The other states involved in the suit are Florida, South Carolina, Nebraska, Pennsylvania, Louisiana, Washington, Colorado, Michigan, Utah, Alabama, South Dakota, and Idaho.

Among the allegations in the suit are violations of Article I and the Tenth Amendment of the Constitution, committed by levying a tax without regard to census data, property, or profession, and for invading the the sovereignty of the states. The plaintiffs also assert that the law should not be upheld under the commerce clause. Last month, Idaho Governor CL Otter signed a bill [JURIST report] barring the federal mandate to purchase health insurance. Virginia Governor Bob McDonald has indicated that he will sign a similar bill [JURIST report] recently passed by the Virginia legislature. President Barack Obama signed the Health Care and Education Reconciliation Act [JURIST report] into law last week, which addressed concerns raised by the original bill, including provisions to help uninsured Americans pay for coverage, concerns over the effects to Medicare, and lowering the penalty for not buying insurance.





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US, Russia presidents sign nuclear arms reduction treaty
Bhargav Katikaneni on April 8, 2010 8:25 AM ET

[JURIST] US President Barack Obama and Russian President Dmitry Medvedev [official profiles] on Thursday signed the so-called New START treaty [text, PDF; BBC backgrounder], pledging to reduce their countries' nuclear warheads by about 30 percent. Under the terms of the treaty and its protocol [text, PDF], both countries would only be allowed to deploy 1,550 strategic warheads, a decrease from the 2,200 currently permitted. The treaty would also re-establish mechanisms to allow each party to inspect the other's nuclear arsenal. Speaking at a joint press conference after signing the treaty, Obama said [transcript] that "[w]hile the New START treaty is an important first step forward, it is just one step on a longer journey," reiterating his vision of a world without nuclear arms. Medvedev praised the treaty [transcript, in Russian; video, in Russian] as "a very important step to build trust and understanding between our two countries." The treaty must be ratified by both countries before entering into force.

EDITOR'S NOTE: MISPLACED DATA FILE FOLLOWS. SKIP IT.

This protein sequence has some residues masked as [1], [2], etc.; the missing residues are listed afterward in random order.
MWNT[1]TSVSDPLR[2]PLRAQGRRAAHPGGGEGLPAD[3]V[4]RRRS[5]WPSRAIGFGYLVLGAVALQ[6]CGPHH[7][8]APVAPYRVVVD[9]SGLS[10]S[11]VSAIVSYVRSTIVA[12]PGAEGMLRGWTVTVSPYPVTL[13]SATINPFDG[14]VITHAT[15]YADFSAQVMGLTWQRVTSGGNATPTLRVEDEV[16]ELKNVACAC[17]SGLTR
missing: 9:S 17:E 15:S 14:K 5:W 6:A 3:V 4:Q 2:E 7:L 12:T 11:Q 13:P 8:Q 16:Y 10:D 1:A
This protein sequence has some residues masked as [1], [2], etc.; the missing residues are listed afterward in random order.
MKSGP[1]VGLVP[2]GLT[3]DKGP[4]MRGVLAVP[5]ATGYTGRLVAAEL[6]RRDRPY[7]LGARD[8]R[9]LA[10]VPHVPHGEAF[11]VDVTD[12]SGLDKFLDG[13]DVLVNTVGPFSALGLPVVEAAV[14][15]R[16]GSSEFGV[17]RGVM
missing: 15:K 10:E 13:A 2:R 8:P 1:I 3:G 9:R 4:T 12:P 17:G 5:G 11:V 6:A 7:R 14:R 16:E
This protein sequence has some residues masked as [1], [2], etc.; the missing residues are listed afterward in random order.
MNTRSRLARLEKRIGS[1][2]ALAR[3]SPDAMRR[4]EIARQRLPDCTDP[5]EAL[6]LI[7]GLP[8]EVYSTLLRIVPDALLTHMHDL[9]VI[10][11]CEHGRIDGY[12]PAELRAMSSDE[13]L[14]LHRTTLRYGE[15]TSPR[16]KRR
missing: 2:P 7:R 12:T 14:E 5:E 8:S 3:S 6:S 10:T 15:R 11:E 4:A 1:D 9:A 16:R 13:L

The treaty agreement, reached [JURIST report] in February, is the first nuclear agreement between the two nations in nearly 20 years. The US State Department began negotiating [JURIST report] the treaty with Russia in 2009. Nuclear disarmament between the US and Russia, whose nuclear arsenals comprise 95 percent of the world's nuclear weapons, languished during the Bush administration. The treaty is considered a key part of easing tensions between the two countries, which reached a high point after the 2008 Georgia conflict [BBC backgrounder].






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Kenya foreign ministry seeking release of Guantanamo detainee
Matt Glenn on April 8, 2010 6:52 AM ET

[JURIST] The Kenyan Ministry of Foreign Affairs [official website] declared Wednesday that Kenya's government is attempting to secure the release of Kenyan native Mohammed Abdumalik, who is currently detained at Guantanamo Bay [JURIST news archive]. The news was revealed in a letter [AP report] to Abdulmalik's family, informing them that the government will ask the United States to release the detainee. Abdulmalik's family filed a $30 million lawsuit [JURIST report] against the Kenyan government last year, claiming that Abdulmalik was illegally detained, tortured, and rendered to US authorities.

Abdulmalik was originally arrested by the Kenyan Anti-terrorism Police Unit in Mombasa in 2007 in connection with the 2002 bombing of a resort hotel [NYT report] and a failed attempt [BBC report] to shoot down an Israeli charter plane. He was then taken into US custody and eventually transferred to Guantanamo [DOD press release] where he allegedly confessed [HRW report] to the crimes, although his Combatant Status Review Tribunal [official website] report is still classified. British human rights group Reprieve [advocacy website], which has helped Abdulmalik's family, stated [Standard report] that the case points out the illegal means by which detainees have ended up in Guantanamo. Kenyan authorities deny [GlobalSecurity report] arresting Abdulmalik, whom they claim is not a Kenyan citizen, and handing him over to the US military.